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    There is another organism on this planet that follows the same pattern... a virus. Human beings are a disease, a cancer on this planet, you are a plague, and we... are the cure. ... It came to me when I tried to classify your species, and I realised that humans are not actually mammals. Jul 28 at 13:40
  • 4
    While this is a good answer, I don't entirely agree with the premise that bug implanting is likely to cause unwanted side effects. After his implant "procedure", Neo woke up back in his bed at home and was completely willing to write it off as a nightmare. IMO there's little reason to assume that another person afflicted by a bug wouldn't do the same and forget about the whole thing in a matter of days.
    – Ian Kemp
    Jul 30 at 10:11
  • @IanKemp In most cases, no (or they wouldn't do it at all). But I suspect they might have an edge case or two where it did cause issues.
    – Machavity
    Jul 30 at 16:21
5

Smith already has an agent on the Nebuchadnezzar and having a second as backup seems perfectly logical (would possibly seem even more so for a program).

Also consider that the existing double agent is - largely - out of Smith's control; having one bugged and under his thumb from the beginning would work much better for Smith.

7
  • 1
    I removed the edit for the spoiler naming the agent already in place, I found it unnecessary. Jul 28 at 11:44
  • 2
    I agree having it in a spoiler tag is unnecessary, but naming the agent is probably worthwhile. Note that The Matrix was released in 1999, putting it decades outside of "spoiler" territory.
    – TylerH
    Jul 28 at 18:50
  • 6
    @tylerh in general age of a work is no indication as to whether a thing should or shouldn't be spoilered. Relevant (but old) meta. I haven't looked much deeper, but I don't think we've reversed the way we treat spoilers in the last 10 years (that being said, I'm not necessarily going to enforce it either if someone chooses not to use spoiler tags, so long as nobody complains about it)
    – AncientSwordRage
    Jul 28 at 21:15
  • 4
    @AncientSwordRage Personally, I consider if someone is in a thread about a work of fiction that discusses why some character did some thing during that work's plot, they've already seen/read/played that work (or that part of the work) and won't be spoiled. I also do consider age, at least insofar as to invalidate the above (e.g. if it's the day/week/month/year of release, for example, it should always be in spoilers). FWIW I'm one of the downvoters on the top answer to that Meta, because I find it wrong on many points. I much prefer Jeff's answer there; it's more logical.
    – TylerH
    Jul 28 at 21:30
  • 1
    What about Neo being merely a distraction to keep the other one undetected?
    – Tim
    Jul 29 at 9:15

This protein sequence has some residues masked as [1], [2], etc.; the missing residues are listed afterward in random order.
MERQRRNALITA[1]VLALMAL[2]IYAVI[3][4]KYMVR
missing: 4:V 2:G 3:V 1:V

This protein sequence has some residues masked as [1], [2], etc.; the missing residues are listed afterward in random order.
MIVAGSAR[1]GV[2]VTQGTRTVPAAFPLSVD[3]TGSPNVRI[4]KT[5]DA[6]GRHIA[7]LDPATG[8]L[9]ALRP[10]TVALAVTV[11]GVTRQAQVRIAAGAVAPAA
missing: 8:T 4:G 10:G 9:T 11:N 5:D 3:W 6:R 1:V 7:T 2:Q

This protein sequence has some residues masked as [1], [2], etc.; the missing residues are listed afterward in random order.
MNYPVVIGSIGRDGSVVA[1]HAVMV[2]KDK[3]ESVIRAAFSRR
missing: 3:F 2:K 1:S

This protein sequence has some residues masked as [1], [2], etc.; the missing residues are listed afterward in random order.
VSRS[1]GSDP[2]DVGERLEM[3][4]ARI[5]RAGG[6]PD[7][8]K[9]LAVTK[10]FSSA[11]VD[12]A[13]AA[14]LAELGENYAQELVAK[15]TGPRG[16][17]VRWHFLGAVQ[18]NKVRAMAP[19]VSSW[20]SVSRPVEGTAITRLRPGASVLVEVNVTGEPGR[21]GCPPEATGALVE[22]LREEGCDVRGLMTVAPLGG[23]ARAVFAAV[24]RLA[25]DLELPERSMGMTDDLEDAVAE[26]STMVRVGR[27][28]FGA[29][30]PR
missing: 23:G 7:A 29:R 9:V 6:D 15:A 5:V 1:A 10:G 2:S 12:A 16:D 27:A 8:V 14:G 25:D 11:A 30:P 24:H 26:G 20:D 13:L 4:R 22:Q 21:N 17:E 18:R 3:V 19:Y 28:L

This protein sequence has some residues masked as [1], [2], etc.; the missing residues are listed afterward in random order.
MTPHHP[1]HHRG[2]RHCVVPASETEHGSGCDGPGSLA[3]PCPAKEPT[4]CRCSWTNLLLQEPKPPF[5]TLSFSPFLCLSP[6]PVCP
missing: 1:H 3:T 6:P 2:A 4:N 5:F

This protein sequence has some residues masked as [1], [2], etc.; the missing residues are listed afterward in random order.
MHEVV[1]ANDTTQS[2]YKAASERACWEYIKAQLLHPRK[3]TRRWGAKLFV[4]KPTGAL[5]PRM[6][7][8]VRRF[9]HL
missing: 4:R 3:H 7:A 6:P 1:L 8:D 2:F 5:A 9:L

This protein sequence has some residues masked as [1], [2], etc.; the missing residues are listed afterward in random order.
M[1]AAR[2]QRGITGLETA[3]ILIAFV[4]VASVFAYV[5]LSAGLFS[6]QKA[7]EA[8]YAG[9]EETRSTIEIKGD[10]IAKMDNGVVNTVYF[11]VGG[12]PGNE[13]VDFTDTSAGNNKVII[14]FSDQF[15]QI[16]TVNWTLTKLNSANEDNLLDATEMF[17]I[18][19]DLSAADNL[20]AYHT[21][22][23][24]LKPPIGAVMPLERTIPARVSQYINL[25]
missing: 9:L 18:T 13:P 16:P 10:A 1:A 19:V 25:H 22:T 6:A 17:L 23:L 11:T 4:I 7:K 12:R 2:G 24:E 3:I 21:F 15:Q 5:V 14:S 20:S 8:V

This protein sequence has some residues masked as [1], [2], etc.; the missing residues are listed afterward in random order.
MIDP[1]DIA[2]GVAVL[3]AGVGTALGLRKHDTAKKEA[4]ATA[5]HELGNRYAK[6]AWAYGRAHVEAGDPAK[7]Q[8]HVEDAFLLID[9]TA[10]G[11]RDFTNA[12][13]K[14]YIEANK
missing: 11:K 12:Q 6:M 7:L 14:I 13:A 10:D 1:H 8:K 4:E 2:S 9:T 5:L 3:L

5

This isn't Agent Smith's first rodeo.

Based on the sequel movies we actually find out:

there have been many other people who were also 'The One' who existed in previous iterations of the matrix

I suspect Smith disagreeing with/deviating from his colleagues is the first inkling that he's seen this play out before in his attempts to capture Morpheus

and potentially other leaders/rebels from Zion from previous Matrix iterations

So he's trying something different this time round.

3
  • Do we know if the agents are not reinitialized between each iterations ? From what I understood, everything between the Matrix and the "real" world are reset at each cycle, programs included.
    – Echox
    Jul 29 at 13:32
  • 3
    In the second movie, we find out that some of the henchmen of the Merovingian are holdovers from previous versions of the Matrix, so definitely not everything is reset. It's at least possible for a program to remain for subsequent versions. Jul 30 at 5:01
  • 1
    @Echox We don't know, but I don't think it would make sense to reset Agents for the simple reason that the experience they gain during each iteration would be valuable in subsequent iterations, and resetting would lose that experience. In Reloaded we do see that the Agents have received, as Neo comments, "Upgrades" - but whether said upgrades are in-place by modifying their existing program, or being entirely replaced by a new upgraded program, is also not elaborated on.
    – Ian Kemp
    Jul 30 at 10:23
3

Before Neo's interrogation, the Agents have no idea how close Morpheus is to him.

Cypher has told the Agents that Morpheus is interested in Neo, but until that morning the two had never interacted directly. Therefore to the Agents, Neo is nothing more than a potential recruit of Morpheus's and someone who it would be useful, but not essential, to have as an informant. So they start off with the carrot approach because that's more likely to work, and if it doesn't they'll just throw him in jail where he'll be of no interest to Morpheus.

But Smith has his suspicions, and as a competent interrogator he uses an accusation phrased as a fact to gain information:

"We know that you've been contacted by a certain individual, a man who calls himself Morpheus."

Neo fails to deny this.

This immediately tells the Agents that their information is outdated, that Neo and Morpheus have been in contact, that Neo is thus far more important than they'd previously believed, and that there's no point in playing nice any more.

2
  • I dunno, in Neo's shoes I might well decide that either affirming it or denying it is giving information to mysterious creeps. Aug 8 at 7:05
  • @AntonSherwood I'm thinking Neo got into that kind of situation when, no matter what you do, it's likely to be bad for you either way. In this case, I think they can assume that his reaction equates to: "Yes, he contacted me, and no I won't cooperate with you".
    – Clockwork
    Aug 14 at 19:16